c) Explore the organisational and financial implications of creating an accounting standards Board dealing exclusively with the modes of finance undertaken by the Islamic Banks.

As a result of deliberation at the Workshop a Steering Committee was formed consisting eleven members representing Professional accountants, bankers, academicians, Government regulatory agencies and Shariah Scholars (Fuqaha). Their nationalities are Saudi, Jordanian, Egyptian, Kuwaities, Malaysian, Sudanese and Pakistani. The Steering Committee is required to prepare instruments for setting up a body to draft the accounting standards for Islamic Banks. The main characteristics of such a body was agreed to be as follows:

a) The body must be independent.

b) The constituent affected by the promulgated standards should be represented. This should include —

i) Participating banks and financial institutions;

ii) Professional Accountants Bodies;

iii) Academicians;

iv) Fuqaha;

v) Capital Market Organization;

vi) Government regulatory agencies;

c) Due process to be fair and is perceived as being fair.

d) It must be adequately funded.       

e) Its authority from inception should be recognized by those who have to comply with the promulgated standards.

It was also agreed that the following methodology for development of a conceptual framework for financial accounting and promulgation of standards shall be adopted in conformity with Shariah;

a) The objectives of financial statements of Islamic Banks should be defined. This should take into account the decision makers who rely on financial statements of Islamic Banks, the common attributes of information needed to make decision and the types of financial accounting information that can be produced.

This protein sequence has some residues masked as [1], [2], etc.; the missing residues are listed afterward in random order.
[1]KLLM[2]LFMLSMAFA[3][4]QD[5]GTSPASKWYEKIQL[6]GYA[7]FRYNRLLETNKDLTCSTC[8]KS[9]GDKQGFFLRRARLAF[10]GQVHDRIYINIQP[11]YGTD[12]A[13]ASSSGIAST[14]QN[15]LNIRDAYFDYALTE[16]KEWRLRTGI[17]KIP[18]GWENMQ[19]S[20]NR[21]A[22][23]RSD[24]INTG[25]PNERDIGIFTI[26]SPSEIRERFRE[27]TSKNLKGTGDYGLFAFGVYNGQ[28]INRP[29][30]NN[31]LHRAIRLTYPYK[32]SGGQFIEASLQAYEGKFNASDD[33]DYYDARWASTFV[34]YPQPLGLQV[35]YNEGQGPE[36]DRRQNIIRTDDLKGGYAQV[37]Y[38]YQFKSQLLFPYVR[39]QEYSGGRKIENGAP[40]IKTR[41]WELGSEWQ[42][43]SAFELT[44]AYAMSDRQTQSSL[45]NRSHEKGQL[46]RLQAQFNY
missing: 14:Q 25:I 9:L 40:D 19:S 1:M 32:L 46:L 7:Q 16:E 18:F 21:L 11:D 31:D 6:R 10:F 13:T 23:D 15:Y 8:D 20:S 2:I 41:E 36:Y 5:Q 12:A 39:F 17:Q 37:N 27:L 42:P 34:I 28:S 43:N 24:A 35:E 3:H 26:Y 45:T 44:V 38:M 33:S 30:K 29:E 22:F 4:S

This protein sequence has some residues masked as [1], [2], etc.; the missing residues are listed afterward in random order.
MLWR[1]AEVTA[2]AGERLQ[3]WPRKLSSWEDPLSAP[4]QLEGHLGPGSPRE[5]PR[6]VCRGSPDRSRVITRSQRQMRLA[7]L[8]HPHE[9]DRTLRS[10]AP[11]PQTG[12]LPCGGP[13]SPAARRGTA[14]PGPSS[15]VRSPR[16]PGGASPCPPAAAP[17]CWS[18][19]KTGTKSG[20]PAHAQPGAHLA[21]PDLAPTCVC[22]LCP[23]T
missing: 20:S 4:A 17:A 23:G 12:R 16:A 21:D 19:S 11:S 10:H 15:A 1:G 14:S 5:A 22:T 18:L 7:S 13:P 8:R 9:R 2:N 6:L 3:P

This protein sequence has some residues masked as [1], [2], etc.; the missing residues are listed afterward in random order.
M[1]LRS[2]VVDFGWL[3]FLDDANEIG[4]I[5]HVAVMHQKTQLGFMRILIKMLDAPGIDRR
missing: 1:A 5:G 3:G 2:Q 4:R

b) Defining the basic concepts, principles and assumptions of financial accounting for Islamic Banks, Establish the basic features of financial accounting for those Banks.

c) Establishing the due process for the promulgation of financial accounting standards for Islamic Banks.

I am glad to inform you that satisfactory progress is being made by the members of the Steering Committee resident in the Saudi Kingdom. A meeting of all members of the Steering Committee is scheduled to meet in Jeddah in January 1988 to review the progress and decide about the timetable and other details. We are hopeful to receive a reasonable amount of donation for meeting initial expense from the Islamic Development Bank.

Certain statistics relating to Financial Accounting Standards Board (USA), International Accounting Standards Committee (UK) and Accounting Standards Committee (UK) about their respective annual budget and personnel are as follows:

Year FormedStandards IssuedBudgetStaff
FASBUSA19739312/13 Million US dollars60
IASCUK197326Not available4
ACSUK197123Sterling Pound 231,0003

ASC Chairman feels that their budget requires to be increased by at least 2 to 3 times to enable the ASC to have adequate number of staff and related facilities.                

During its fourteen year's existence FASB has issued 93 statements of financial accounting standards and 6 statements of financial accounting concepts. They have 7 full time members of the Board consisting of Government officials (1), Academicians (1), Private business (1), Financial analysts (1), CPA (3) and a large number of technical hands. The size of the Board is justified by its output.

An important point to consider is who should do the ground work to set standards? it is felt that the UK ASC's reliance on part time auditors and accountants to staff its projects did not produce effective rules, leading too often to compromises and lax in drafting There is also a question about the independence of the people making decisions. Should be job of drafting standards be entrusted to the full time members of the Board on US's FASB model or a blend of part time members and full time professionals evolved? Ways and means position will obviously be the determining factor.


The author is the chairman of Corporate Law Authority.